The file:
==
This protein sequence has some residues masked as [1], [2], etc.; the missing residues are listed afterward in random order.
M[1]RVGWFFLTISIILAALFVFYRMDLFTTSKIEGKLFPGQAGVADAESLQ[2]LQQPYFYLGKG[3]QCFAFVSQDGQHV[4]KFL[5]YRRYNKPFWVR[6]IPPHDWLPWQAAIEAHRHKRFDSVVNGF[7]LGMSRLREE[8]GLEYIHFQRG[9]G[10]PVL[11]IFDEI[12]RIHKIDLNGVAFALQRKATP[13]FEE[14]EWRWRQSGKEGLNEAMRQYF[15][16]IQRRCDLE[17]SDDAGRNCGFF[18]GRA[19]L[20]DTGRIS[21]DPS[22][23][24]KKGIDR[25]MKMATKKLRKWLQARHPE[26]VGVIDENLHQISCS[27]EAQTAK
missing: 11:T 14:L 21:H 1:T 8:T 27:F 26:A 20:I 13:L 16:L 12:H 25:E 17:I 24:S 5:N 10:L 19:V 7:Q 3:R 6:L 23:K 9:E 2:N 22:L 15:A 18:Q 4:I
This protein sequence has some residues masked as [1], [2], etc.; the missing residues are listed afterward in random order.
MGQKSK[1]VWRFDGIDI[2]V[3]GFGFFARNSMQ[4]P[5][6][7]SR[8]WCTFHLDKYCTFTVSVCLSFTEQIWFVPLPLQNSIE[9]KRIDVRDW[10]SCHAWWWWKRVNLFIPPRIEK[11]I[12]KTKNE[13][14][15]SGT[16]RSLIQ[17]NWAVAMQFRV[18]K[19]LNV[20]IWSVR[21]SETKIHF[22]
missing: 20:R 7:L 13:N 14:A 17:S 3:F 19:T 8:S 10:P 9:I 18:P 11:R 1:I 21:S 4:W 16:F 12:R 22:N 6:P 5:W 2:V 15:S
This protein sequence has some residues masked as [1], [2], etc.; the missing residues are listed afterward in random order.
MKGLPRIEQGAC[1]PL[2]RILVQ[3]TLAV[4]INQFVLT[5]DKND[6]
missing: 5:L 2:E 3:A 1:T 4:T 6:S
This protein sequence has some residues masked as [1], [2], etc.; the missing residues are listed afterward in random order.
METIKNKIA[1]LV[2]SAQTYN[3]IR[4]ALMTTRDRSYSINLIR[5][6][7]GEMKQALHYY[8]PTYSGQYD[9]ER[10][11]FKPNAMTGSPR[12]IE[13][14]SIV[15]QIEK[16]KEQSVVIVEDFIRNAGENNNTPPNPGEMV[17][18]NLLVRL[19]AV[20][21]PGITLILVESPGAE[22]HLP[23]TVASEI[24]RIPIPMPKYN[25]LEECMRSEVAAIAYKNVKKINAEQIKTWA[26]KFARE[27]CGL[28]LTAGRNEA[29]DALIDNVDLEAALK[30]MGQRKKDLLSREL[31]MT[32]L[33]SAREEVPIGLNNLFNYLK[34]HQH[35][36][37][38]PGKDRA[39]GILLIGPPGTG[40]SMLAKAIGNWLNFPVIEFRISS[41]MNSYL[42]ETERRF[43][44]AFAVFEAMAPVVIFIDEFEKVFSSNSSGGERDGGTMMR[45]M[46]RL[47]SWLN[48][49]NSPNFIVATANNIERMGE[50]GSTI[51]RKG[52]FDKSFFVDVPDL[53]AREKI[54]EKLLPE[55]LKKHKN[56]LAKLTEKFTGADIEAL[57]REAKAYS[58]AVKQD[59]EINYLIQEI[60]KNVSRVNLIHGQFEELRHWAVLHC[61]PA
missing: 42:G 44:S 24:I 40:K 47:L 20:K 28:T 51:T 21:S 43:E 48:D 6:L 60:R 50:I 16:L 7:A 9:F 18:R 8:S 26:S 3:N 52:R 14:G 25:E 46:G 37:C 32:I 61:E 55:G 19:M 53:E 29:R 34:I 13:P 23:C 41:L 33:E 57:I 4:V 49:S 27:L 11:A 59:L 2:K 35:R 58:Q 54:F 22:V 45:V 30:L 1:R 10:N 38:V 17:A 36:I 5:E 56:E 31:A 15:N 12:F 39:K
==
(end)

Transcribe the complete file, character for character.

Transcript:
This protein sequence has some residues masked as [1], [2], etc.; the missing residues are listed afterward in random order.
M[1]RVGWFFLTISIILAALFVFYRMDLFTTSKIEGKLFPGQAGVADAESLQ[2]LQQPYFYLGKG[3]QCFAFVSQDGQHV[4]KFL[5]YRRYNKPFWVR[6]IPPHDWLPWQAAIEAHRHKRFDSVVNGF[7]LGMSRLREE[8]GLEYIHFQRG[9]G[10]PVL[11]IFDEI[12]RIHKIDLNGVAFALQRKATP[13]FEE[14]EWRWRQSGKEGLNEAMRQYF[15][16]IQRRCDLE[17]SDDAGRNCGFF[18]GRA[19]L[20]DTGRIS[21]DPS[22][23][24]KKGIDR[25]MKMATKKLRKWLQARHPE[26]VGVIDENLHQISCS[27]EAQTAK
missing: 11:T 14:L 21:H 1:T 8:T 27:F 26:A 20:I 13:L 16:L 12:H 25:E 17:I 24:S 5:N 10:L 19:V 7:Q 3:R 6:L 23:K 9:E 2:N 22:L 15:A 18:Q 4:I
This protein sequence has some residues masked as [1], [2], etc.; the missing residues are listed afterward in random order.
MGQKSK[1]VWRFDGIDI[2]V[3]GFGFFARNSMQ[4]P[5][6][7]SR[8]WCTFHLDKYCTFTVSVCLSFTEQIWFVPLPLQNSIE[9]KRIDVRDW[10]SCHAWWWWKRVNLFIPPRIEK[11]I[12]KTKNE[13][14][15]SGT[16]RSLIQ[17]NWAVAMQFRV[18]K[19]LNV[20]IWSVR[21]SETKIHF[22]
missing: 20:R 7:L 13:N 14:A 17:S 3:F 19:T 8:S 10:P 9:I 18:P 11:R 1:I 21:S 4:W 16:F 12:R 22:N 6:P 5:W 2:V 15:S
This protein sequence has some residues masked as [1], [2], etc.; the missing residues are listed afterward in random order.
MKGLPRIEQGAC[1]PL[2]RILVQ[3]TLAV[4]INQFVLT[5]DKND[6]
missing: 5:L 2:E 3:A 1:T 4:T 6:S
This protein sequence has some residues masked as [1], [2], etc.; the missing residues are listed afterward in random order.
METIKNKIA[1]LV[2]SAQTYN[3]IR[4]ALMTTRDRSYSINLIR[5][6][7]GEMKQALHYY[8]PTYSGQYD[9]ER[10][11]FKPNAMTGSPR[12]IE[13][14]SIV[15]QIEK[16]KEQSVVIVEDFIRNAGENNNTPPNPGEMV[17][18]NLLVRL[19]AV[20][21]PGITLILVESPGAE[22]HLP[23]TVASEI[24]RIPIPMPKYN[25]LEECMRSEVAAIAYKNVKKINAEQIKTWA[26]KFARE[27]CGL[28]LTAGRNEA[29]DALIDNVDLEAALK[30]MGQRKKDLLSREL[31]MT[32]L[33]SAREEVPIGLNNLFNYLK[34]HQH[35][36][37][38]PGKDRA[39]GILLIGPPGTG[40]SMLAKAIGNWLNFPVIEFRISS[41]MNSYL[42]ETERRF[43][44]AFAVFEAMAPVVIFIDEFEKVFSSNSSGGERDGGTMMR[45]M[46]RL[47]SWLN[48][49]NSPNFIVATANNIERMGE[50]GSTI[51]RKG[52]FDKSFFVDVPDL[53]AREKI[54]EKLLPE[55]LKKHKN[56]LAKLTEKFTGADIEAL[57]REAKAYS[58]AVKQD[59]EINYLIQEI[60]KNVSRVNLIHGQFEELRHWAVLHC[61]PA
missing: 42:G 44:S 24:I 40:K 47:L 20:K 28:T 51:T 21:S 43:E 48:D 6:L 60:R 50:I 16:L 7:A 9:F 18:R 8:S 26:S 3:N 52:R 14:G 25:E 46:G 37:C 32:I 61:E 55:G 19:M 53:E 29:R 34:I 13:P 23:C 41:L 33:E 57:I 4:V 49:S 27:L 11:A 59:L 2:K 35:R 58:Q 54:F 22:V 45:V 30:L 1:R 10:N 38:V 17:A 36:I 5:E 56:E 31:A 15:N 12:F 39:K